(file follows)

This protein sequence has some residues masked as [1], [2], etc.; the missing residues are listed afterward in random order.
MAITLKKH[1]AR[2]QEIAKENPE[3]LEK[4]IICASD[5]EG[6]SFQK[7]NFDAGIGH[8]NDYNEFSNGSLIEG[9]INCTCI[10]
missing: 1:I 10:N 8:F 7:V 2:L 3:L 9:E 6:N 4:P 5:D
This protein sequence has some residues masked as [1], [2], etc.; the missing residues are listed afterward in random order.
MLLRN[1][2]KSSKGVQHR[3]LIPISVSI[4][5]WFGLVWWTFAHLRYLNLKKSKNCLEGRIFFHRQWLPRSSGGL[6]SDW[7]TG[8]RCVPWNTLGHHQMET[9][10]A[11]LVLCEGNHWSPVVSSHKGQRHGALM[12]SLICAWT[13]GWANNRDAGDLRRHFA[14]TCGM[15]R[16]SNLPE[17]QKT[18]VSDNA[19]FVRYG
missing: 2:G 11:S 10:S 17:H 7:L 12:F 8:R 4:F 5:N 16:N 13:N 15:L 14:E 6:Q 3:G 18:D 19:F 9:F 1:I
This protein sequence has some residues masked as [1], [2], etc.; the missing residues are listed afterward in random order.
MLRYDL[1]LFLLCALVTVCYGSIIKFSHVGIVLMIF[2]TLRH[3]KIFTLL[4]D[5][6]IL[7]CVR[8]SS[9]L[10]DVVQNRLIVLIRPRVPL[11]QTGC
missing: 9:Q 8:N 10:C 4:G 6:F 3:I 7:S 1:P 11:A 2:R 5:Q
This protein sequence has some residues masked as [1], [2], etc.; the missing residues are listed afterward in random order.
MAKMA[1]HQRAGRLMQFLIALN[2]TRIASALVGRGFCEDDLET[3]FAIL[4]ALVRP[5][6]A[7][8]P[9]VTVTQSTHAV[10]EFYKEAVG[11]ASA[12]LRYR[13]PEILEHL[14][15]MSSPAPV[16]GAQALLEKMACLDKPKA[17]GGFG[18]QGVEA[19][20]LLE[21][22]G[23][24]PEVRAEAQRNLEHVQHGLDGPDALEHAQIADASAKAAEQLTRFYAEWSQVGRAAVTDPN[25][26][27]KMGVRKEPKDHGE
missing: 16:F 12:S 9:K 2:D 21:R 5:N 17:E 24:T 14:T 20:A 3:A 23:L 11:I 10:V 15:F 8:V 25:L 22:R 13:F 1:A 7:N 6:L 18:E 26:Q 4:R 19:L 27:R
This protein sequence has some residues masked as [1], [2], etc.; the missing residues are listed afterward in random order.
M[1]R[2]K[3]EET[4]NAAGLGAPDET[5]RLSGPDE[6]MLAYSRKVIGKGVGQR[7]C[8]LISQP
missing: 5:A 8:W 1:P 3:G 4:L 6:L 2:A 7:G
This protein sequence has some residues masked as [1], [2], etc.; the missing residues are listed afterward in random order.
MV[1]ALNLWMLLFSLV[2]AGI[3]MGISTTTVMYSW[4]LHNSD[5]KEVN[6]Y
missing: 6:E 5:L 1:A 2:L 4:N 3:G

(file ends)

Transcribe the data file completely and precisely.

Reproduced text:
This protein sequence has some residues masked as [1], [2], etc.; the missing residues are listed afterward in random order.
MAITLKKH[1]AR[2]QEIAKENPE[3]LEK[4]IICASD[5]EG[6]SFQK[7]NFDAGIGH[8]NDYNEFSNGSLIEG[9]INCTCI[10]
missing: 1:I 10:N 8:F 7:V 2:L 3:L 9:E 6:N 4:P 5:D
This protein sequence has some residues masked as [1], [2], etc.; the missing residues are listed afterward in random order.
MLLRN[1][2]KSSKGVQHR[3]LIPISVSI[4][5]WFGLVWWTFAHLRYLNLKKSKNCLEGRIFFHRQWLPRSSGGL[6]SDW[7]TG[8]RCVPWNTLGHHQMET[9][10]A[11]LVLCEGNHWSPVVSSHKGQRHGALM[12]SLICAWT[13]GWANNRDAGDLRRHFA[14]TCGM[15]R[16]SNLPE[17]QKT[18]VSDNA[19]FVRYG
missing: 2:G 11:S 10:S 17:H 7:L 12:F 8:R 4:F 5:N 16:N 13:N 15:L 14:E 6:Q 3:G 18:D 19:F 9:F 1:I
This protein sequence has some residues masked as [1], [2], etc.; the missing residues are listed afterward in random order.
MLRYDL[1]LFLLCALVTVCYGSIIKFSHVGIVLMIF[2]TLRH[3]KIFTLL[4]D[5][6]IL[7]CVR[8]SS[9]L[10]DVVQNRLIVLIRPRVPL[11]QTGC
missing: 9:Q 8:N 10:C 4:G 6:F 3:I 7:S 1:P 11:A 2:R 5:Q
This protein sequence has some residues masked as [1], [2], etc.; the missing residues are listed afterward in random order.
MAKMA[1]HQRAGRLMQFLIALN[2]TRIASALVGRGFCEDDLET[3]FAIL[4]ALVRP[5][6]A[7][8]P[9]VTVTQSTHAV[10]EFYKEAVG[11]ASA[12]LRYR[13]PEILEHL[14][15]MSSPAPV[16]GAQALLEKMACLDKPKA[17]GGFG[18]QGVEA[19][20]LLE[21][22]G[23][24]PEVRAEAQRNLEHVQHGLDGPDALEHAQIADASAKAAEQLTRFYAEWSQVGRAAVTDPN[25][26][27]KMGVRKEPKDHGE
missing: 16:F 12:S 9:K 2:D 21:R 5:N 17:E 24:T 14:T 20:A 3:A 23:L 11:I 10:V 15:F 8:V 25:L 22:R 13:F 1:A 7:N 6:L 18:E 26:Q 4:R 19:L 27:R
This protein sequence has some residues masked as [1], [2], etc.; the missing residues are listed afterward in random order.
M[1]R[2]K[3]EET[4]NAAGLGAPDET[5]RLSGPDE[6]MLAYSRKVIGKGVGQR[7]C[8]LISQP
missing: 5:A 8:W 1:P 3:G 4:L 6:L 2:A 7:G
This protein sequence has some residues masked as [1], [2], etc.; the missing residues are listed afterward in random order.
MV[1]ALNLWMLLFSLV[2]AGI[3]MGISTTTVMYSW[4]LHNSD[5]KEVN[6]Y
missing: 6:E 5:L 1:A 2:L 4:N 3:G